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Review: Dysfunction Made Delectable

Private Eyes explores truth and falsehood through a love triangle

Cory (Erica R. Lipez ’05) points a gun at her husband Adrian (Daniel L. Goodkin ’06) in Private Eyes at the Loeb Experimental Theater.
Cory (Erica R. Lipez ’05) points a gun at her husband Adrian (Daniel L. Goodkin ’06) in Private Eyes at the Loeb Experimental Theater. By Maria E. Troein—crimson photographer
By Mildred M. Yuan, Crimson Staff Writer

A dynamic script and creative staging contributed to this weekend’s insightful and polished performance of Private Eyes. Exploring the division between truth and falsity, imagination and reality, the intriguing plot kept the audience both amused and guessing. An innovative reframing of the classic love triangle between leading lady, director and leading man, this staging was refreshingly conscious of its niche as part-parody, part-remake.

Chelsea Toder’s unflinching portrayal of Lisa, the conflicted leading lady caught between husband/leading man (Sean R. Fredricks ’07) and her lover/director (Daniel L. Goodkin ‘06), was passionate and convincing in her attention to detail. However, Fredricks might be awarded the honors of the evening for his versatility and effortless energy. Fredricks’s Matthew was persuasively compassionate, angry, deluded and heartfelt by turns, giving a well-considered performance replete with a depth of emotional complexity.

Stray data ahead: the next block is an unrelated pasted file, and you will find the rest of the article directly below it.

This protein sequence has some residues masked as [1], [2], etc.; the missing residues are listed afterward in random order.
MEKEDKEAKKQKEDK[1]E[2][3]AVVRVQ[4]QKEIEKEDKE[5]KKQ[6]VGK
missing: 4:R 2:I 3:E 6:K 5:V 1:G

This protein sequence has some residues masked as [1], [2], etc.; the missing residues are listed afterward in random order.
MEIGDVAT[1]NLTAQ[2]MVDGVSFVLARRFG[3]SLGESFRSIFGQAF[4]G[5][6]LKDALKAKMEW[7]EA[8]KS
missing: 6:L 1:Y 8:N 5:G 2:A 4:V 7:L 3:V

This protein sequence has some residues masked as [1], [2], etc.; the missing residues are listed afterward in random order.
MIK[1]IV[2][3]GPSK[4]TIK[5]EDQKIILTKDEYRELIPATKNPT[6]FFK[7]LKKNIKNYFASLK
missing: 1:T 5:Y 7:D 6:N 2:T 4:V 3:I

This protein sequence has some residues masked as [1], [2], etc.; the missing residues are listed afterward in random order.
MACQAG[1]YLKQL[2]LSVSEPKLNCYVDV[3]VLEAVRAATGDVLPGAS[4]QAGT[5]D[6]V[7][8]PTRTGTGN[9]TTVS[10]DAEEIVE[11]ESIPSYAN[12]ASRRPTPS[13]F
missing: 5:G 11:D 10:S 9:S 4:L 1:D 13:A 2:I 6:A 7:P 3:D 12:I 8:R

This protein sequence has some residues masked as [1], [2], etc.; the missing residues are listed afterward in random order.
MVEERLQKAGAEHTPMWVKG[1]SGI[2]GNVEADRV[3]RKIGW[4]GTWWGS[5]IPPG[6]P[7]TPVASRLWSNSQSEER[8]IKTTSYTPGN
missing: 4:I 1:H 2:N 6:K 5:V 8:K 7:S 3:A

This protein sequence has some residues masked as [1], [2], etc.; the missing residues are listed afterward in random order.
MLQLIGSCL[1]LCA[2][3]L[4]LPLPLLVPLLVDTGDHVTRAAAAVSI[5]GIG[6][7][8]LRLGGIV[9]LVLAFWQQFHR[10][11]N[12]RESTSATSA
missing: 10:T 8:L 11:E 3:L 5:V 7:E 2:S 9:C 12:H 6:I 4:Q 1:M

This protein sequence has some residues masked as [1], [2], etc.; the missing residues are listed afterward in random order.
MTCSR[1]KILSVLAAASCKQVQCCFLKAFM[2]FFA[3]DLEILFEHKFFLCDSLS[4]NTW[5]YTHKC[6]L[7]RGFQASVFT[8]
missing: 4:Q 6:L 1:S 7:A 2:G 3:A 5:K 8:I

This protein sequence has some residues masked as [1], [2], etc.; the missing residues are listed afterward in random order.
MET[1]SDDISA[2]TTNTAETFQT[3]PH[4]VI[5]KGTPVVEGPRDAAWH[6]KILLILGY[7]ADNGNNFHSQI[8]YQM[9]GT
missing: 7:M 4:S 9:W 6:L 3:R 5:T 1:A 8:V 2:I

By contrast, Goodkin’s Adrian was stiff and at times ridiculous in the obviousness of his effort. The clipped British accent and lack of sensitivity to the script’s humor resulted in a forced and unconvincing performance. Adrian’s downfall was a result of consistent overacting although the few lines delivered simply and spontaneously gave a brief glimpse of the possibility.

Although relatively one-dimensional, junior Erica R. Lipez’s Cory, the private detective/spurned wife was solid in execution. Sergio R. Martinez ’05 began the evening effortlessly as Frank the therapist, rattling off one-liners with a refreshing sense of irony. As the play wore on, however, Martinez failed to develop his role and exploit the full potential of his well-written lines. Line after line repeated in the same sing-song manner began to grow tiresome soon into the second act.

Private Eyes was superbly done and a worthwhile escape into the world of psychologically dysfunctional relationships. Well-chosen musical accompaniment was indicative of a sophisticated production. The only blemish in an otherwise smooth performance was a minor set fiasco in the last act (in the Saturday night performance) which was dealt with quickly and professionally, although the charming Toder could not completely suppress a slightly out-of-character giggle. She recovered, the set was righted, the play ended and we emerged from the theater sadder, wiser and more secure in our own normality, reluctantly stepping back over the line into the real world. Dysfunction can be a beautiful and seductive thing, and Private Eyes makes us consider that perhaps, just perhaps, normality may be a tad overrated.

—Crimson arts reviewer Mildred M. Yuan can be reached at

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